The Desert of Forbidden Art is a fascinating documentary by Tchavdar Georgiev and Amanda Pope, exploring an unknown art world made up of amazing artists whose work was condemned in their lifetimes largely because of Stalin’s regime, and consequently not recognized until recently. The film centers on the story of how one man, Igor Savitsky (whose narration is voiced by Sir Ben Kinglsey), made it his life’s goal to collect the work of Russian artists who had worked during the 1920s and 30s. He collected 44,000 paintings and drawings by these artists and created a museum in the middle of rural Uzbekistan. It is a straightforward documentary, with conventional techniques, but the subject makes it somewhat extraordinary, as it is story that has never been told on film before.
The film transports the viewer to Uzbekistan, specifically the rural town of Nukus in the sovereign state of Karakalpakstan within Uzbekistan, where this unique museum is. Why would Savitsky choose such an obscure location to show these amazing works of art? He did this for a number of reasons. First, he loved the desert and was attracted to the Uzbekistan culture, as the artists he collected were. Most of these Russian artists came to live in Uzbekistan during the 1920s, after the Communist revolution, and their avant-garde styles sometimes merged with the aesthetic of folk art in that part of Central Asia. They were inspired by their surroundings. The other reason for the museum’s location was to maintain a distance from the political headquarters of Moscow. The rural location protected it from being shut down by the Soviets, who would not have favored the art displayed, had they seen it. So its location is an important aspect of the museum, and although the dangerous Russian regimes that it was escaping from have been replaced by the very present Islamic regime, the museum’s director would never move it or sell their collection, as the art is a part of the Uzbekistan culture.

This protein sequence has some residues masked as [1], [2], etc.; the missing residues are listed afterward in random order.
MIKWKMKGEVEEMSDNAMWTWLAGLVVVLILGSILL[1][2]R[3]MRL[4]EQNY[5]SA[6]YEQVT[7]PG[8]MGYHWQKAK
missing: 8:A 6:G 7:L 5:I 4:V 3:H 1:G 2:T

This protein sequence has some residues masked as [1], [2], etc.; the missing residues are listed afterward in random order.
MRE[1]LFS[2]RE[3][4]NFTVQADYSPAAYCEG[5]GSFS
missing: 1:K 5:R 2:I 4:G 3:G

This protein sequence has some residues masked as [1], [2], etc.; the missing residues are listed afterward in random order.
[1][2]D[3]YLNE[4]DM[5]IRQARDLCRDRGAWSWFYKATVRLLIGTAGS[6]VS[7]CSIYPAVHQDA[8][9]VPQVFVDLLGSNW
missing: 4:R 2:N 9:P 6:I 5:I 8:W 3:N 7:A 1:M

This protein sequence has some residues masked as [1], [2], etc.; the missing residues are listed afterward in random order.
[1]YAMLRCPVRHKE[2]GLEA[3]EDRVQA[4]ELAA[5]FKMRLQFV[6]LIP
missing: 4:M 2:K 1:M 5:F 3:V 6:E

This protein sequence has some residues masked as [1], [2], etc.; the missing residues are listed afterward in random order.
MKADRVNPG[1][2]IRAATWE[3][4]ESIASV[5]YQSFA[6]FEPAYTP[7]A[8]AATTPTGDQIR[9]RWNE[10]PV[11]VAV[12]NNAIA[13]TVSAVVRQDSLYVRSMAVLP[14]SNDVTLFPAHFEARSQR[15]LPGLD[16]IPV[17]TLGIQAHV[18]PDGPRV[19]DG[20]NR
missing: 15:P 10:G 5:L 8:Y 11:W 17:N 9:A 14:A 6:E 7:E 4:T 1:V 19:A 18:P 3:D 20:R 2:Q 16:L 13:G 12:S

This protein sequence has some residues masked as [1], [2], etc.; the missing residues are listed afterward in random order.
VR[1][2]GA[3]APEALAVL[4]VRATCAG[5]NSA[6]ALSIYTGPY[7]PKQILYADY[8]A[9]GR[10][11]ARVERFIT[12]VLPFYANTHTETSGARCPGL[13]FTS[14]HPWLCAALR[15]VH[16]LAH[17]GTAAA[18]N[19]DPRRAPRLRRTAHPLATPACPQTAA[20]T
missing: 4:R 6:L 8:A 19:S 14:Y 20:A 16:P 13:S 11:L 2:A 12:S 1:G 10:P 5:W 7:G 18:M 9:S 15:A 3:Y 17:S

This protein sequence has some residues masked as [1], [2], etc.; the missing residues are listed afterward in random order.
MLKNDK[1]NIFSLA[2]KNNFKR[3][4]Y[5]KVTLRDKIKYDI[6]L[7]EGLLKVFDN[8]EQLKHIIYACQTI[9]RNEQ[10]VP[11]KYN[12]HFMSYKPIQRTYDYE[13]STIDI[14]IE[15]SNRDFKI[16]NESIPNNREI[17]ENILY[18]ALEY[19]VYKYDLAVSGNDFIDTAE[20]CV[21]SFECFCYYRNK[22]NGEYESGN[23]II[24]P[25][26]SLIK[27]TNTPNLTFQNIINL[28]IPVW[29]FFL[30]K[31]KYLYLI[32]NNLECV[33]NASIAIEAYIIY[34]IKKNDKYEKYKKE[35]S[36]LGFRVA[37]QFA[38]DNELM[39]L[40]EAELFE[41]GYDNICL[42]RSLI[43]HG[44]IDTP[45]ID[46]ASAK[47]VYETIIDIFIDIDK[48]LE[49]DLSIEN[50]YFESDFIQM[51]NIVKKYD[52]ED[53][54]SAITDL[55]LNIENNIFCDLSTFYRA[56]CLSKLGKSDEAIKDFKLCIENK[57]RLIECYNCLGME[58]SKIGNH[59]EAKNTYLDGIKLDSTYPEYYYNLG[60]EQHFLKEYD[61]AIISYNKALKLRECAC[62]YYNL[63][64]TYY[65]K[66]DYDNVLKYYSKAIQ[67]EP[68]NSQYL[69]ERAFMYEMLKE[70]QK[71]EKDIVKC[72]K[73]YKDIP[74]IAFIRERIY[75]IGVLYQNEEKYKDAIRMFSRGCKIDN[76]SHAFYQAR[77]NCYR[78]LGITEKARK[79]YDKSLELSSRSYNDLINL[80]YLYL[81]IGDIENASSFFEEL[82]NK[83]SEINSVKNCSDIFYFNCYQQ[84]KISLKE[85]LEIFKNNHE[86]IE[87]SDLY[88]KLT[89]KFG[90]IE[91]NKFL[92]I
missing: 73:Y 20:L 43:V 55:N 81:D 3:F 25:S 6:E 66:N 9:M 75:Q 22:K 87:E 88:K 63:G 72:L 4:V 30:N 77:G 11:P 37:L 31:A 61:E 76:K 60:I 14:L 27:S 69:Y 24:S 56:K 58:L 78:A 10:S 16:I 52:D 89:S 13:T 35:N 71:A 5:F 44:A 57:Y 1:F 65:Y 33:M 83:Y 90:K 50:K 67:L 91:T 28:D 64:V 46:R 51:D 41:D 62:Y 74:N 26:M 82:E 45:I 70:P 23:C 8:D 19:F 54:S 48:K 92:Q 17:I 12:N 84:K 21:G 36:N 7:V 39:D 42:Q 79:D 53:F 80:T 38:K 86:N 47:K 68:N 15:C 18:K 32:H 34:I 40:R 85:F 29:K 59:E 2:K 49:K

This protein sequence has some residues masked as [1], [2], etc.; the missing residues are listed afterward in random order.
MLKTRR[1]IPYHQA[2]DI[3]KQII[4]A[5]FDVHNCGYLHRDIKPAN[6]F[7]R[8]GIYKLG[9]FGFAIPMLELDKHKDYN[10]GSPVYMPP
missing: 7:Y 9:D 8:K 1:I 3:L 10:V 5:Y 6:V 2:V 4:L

The individual artists’ stories are as interesting as the story of Savitsky and the museum. The filmmakers interview many of the artists’ children to get first-hand accounts of their often intertwining stories. The artists include Volkov, whose art was condemned by Stalin because it didn’t fit with the false idealism of Socialist art, but who eventually spoke against his fellow artist Kurzin for being anti-Soviet due to pressure of the KGB; Borovaya, a woman who made drawings of what she experienced in the Gulag, Stalin’s work camps; and Tanskybaev, who was a master of Stalin’s ideal Socialist art, but had been a student of Volkov and had his early masterworks hidden away until Savitsky convinced him to reveal them. The art of these and many more artists who were collected painstakingly by Savitsky ranges from gorgeous brightly colored paintings of life and culture in Uzbekistan, to dark paintings and sketches communicating the bleak time of Stalin’s control which contrast with the joyful propaganda art of the regime. Some works by these artists were meant to speak against the regime that was oppressing them, but other works were condemned simply for being art; whether it was reflective of the avant-garde movement in Europe or of local folk art, it went against the dictating vision of Soviet Socialism, and was therefore hidden away.
As many of the people interviewed state, it’s amazing that so many works survived such a difficult time, hidden rather than destroyed by the regime, and that they were kept safe by the children and grandchildren of the artists until Savitsky discovered and exhibited them. But thankfully, they are still in existence and faithfully kept safe by the museum. It is a moving portrait of one man and his amazing love for art, of many artists’ incredible stories, as well as a wonderful display of works of art that should be seen and renowned. If one can’t make the trek to the museum in Nukus, the film can at least give an idea of the treasures kept there.
Opens March 11th in NYC
In English and Russian with English Subtitles